Not long ago, I wrote about the wonders of train travel and about the joy of taking a step back and just enjoying the scenery.
Since then, we’ve done quite a bit more journeying, and I can safely say that the guy who wrote that piece was a brainless twit.
I’ll like to preface everything else that follows by saying that China probably has one of the most extensive train networks in the world (again, I’d like to highlight the importance I place on fact-checking on this site) (none). And travelling by train is probably the cheapest, safest and fastest way to get from Point A to Point B here.
It’s all very effective and utilitarian. Comfort, however comes at a (very steep) price.
A quick introduction to train travel in China.
Tickets are roughly divided into four categories.
Soft Sleepers （软卧） , which are the most comfortable (and expensive) are the ones we travelled to Lhasa in. It consists of two double bunks in an air conditioned cabin and amazingly, it comes with a very modern invention – the door. You might think I’m deliberately being a smartass, but clearly, you’ve not used a standard Chinese restroom.
One grade below the soft sleepers are the hard sleepers （硬卧）. Prices are almost half that of the soft sleepers and comes in 2 triple bunk beds in an open air cabin (without doors)
Next come the soft seaters（软座）which are much like airline seats and arranged two to three abreast. They cost about half that of the hard sleepers and are reasonably comfortable.
Finally, the hard seaters （硬座）. They are, how you would say using professional train terms… kinda horrible. The seats are semi padded, arranged in two to three abreast with a small fold up desk in front of some of the seats. It’s the cheapest, and hence the most common form of transportation for the locals, so you’d see the Chinese people at their most candid.
Totally unrelated to the last statement, the hard seater carriages are almost always grimy, noisy and filled with the fragrance of BO and cigarette smoke (or worse).
Smoking is not allowed on the train (or so the signs say) and there are normally (very fierce) attendants on the various carriages to enforce that with a sound and pretty humiliating scolding. As there are less people in the higher end categories of the train, the attendants’ jobs are easy. In the hard seaters, it’s like watching someone playing Whack-a-Mole with 1,000 holes, using a teaspoon.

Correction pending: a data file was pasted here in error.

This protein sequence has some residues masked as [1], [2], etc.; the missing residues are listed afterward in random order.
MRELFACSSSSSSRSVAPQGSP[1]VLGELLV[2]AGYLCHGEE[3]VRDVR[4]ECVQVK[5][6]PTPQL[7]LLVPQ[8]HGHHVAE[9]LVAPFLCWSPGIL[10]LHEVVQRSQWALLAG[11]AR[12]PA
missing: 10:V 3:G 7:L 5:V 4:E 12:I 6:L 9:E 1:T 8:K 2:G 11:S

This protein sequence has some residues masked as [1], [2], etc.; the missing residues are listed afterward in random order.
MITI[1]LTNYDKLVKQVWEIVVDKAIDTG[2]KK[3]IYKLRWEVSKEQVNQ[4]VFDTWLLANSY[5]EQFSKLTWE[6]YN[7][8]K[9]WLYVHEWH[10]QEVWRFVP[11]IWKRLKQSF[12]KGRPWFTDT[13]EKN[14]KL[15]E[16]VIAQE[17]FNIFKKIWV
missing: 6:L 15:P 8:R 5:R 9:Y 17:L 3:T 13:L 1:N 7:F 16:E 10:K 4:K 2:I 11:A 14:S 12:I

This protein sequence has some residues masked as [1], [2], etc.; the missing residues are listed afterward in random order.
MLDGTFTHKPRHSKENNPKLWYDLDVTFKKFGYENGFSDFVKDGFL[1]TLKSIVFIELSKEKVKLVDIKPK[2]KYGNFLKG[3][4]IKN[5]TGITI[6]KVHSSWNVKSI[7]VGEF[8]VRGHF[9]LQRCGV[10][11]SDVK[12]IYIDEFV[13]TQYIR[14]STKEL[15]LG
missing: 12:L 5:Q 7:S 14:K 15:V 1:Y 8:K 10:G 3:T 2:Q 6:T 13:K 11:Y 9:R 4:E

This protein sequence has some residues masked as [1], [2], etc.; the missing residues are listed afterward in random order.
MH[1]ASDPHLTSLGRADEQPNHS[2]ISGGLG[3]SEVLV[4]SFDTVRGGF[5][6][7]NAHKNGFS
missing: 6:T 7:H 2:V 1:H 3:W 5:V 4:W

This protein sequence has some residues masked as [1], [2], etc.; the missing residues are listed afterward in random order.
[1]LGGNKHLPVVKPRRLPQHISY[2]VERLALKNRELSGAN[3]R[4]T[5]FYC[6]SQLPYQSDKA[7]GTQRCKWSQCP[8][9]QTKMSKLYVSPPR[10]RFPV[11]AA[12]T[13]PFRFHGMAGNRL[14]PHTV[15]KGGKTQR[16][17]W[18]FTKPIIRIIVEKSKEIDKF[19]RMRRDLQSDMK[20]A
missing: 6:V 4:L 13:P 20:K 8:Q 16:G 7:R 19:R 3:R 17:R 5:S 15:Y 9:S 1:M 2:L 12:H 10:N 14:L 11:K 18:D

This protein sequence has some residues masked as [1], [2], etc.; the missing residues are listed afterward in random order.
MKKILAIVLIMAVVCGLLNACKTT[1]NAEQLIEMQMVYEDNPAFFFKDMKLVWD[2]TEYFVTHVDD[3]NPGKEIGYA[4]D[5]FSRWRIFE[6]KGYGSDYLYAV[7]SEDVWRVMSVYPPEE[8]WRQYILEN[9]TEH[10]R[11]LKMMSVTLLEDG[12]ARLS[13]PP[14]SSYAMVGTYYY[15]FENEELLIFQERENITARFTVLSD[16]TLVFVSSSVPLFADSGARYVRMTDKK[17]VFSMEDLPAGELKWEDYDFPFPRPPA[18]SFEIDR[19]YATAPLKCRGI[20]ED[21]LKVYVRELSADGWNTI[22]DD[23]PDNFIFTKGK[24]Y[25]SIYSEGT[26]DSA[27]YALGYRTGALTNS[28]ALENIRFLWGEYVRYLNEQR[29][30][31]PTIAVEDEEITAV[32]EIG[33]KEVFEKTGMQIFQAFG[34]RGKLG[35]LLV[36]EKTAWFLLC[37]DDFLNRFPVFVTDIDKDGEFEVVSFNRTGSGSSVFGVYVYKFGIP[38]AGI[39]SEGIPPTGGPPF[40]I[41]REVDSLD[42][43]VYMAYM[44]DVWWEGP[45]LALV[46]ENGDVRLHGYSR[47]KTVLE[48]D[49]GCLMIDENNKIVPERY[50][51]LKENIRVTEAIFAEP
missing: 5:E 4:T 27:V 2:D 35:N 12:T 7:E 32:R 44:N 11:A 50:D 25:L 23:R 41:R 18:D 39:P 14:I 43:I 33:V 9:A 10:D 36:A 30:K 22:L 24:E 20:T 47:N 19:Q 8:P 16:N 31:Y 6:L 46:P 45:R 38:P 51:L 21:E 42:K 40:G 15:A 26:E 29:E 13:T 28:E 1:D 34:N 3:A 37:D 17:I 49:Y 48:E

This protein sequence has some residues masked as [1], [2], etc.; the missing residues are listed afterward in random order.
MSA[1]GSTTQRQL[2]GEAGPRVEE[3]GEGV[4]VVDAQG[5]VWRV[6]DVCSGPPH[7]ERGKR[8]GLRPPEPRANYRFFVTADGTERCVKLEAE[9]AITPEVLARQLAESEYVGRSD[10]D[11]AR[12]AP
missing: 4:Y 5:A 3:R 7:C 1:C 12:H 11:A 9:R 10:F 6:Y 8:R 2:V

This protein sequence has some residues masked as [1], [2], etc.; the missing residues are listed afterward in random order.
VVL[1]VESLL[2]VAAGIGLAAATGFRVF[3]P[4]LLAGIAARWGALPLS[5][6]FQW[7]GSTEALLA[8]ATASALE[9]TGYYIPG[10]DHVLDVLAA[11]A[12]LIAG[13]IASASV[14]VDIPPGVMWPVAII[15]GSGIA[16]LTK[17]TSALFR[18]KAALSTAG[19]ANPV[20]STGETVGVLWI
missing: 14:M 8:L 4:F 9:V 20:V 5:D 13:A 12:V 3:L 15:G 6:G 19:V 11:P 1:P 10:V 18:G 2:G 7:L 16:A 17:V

This situation was made worse by the secret train ticket category – the standing tickets （站座）or the “No Seater” （无座）. Standing tickets are normally sold to customers travelling over a short distance, but the ticketing office is willing to offer it to just about anyone (at a price), even if the trains are filled to capacity. Holders of the standing tickets get the privilege of sharing the breathing space of those stuck in the hard seater carriages.
This often creates hilarious situations involving armpits (and other savoury body parts) stuffed into the faces (and other more savoury body parts) of sleeping travellers. It’s also not uncommon for those fortunate enough to get an assigned seat to be woken up mid-sleep at the requests of standing passengers to share the seats “just for a little while”.
We’ve even heard stories of the holder of a “No Seater” ticket who was so exhausted from standing that she fell asleep on the aisle of the carriage. Her long, silky hair that was draped across the floor was subsequently trampled through, spitted on and rolled over by the (numerous) push carts peddling wares. (Spitting push carts, a new invention of China, look it up)
Free Hair styling!
And she could be considered one of the lucky ones.
Those unable to find any space in the hard seater carriages are exiled to the spaces between carriages where excess luggage (and what I suspect are random missile parts or judging by the smell, decomposing rat corpses) are illegally stored and where the more obedient smokers gather. Ironically, it’s also where those unable to stand the stench of the carriages go for a breath of… ermm… fresh air.
We actually know someone who stood for 20 hours in the toilet, holding his luggage over his head. I think it’s fair to say that there is no surface in the hard seater toilet that you would put anything you do not want to be decontaminated using acid. I’m talking about the kind of filth that would make eating out of a trash can seem like a meal in a five star restaurant. If the chest buster from “Aliens” is down with a disease, that virus can probably be found in a hard seater restroom.
At this point in our travel, we are supposed to take a 15 hour overnight train from Zhangye to Xi’an.
There were only standing tickets left for today, and hard seaters for the next day.
Talk about a rock and a hard place.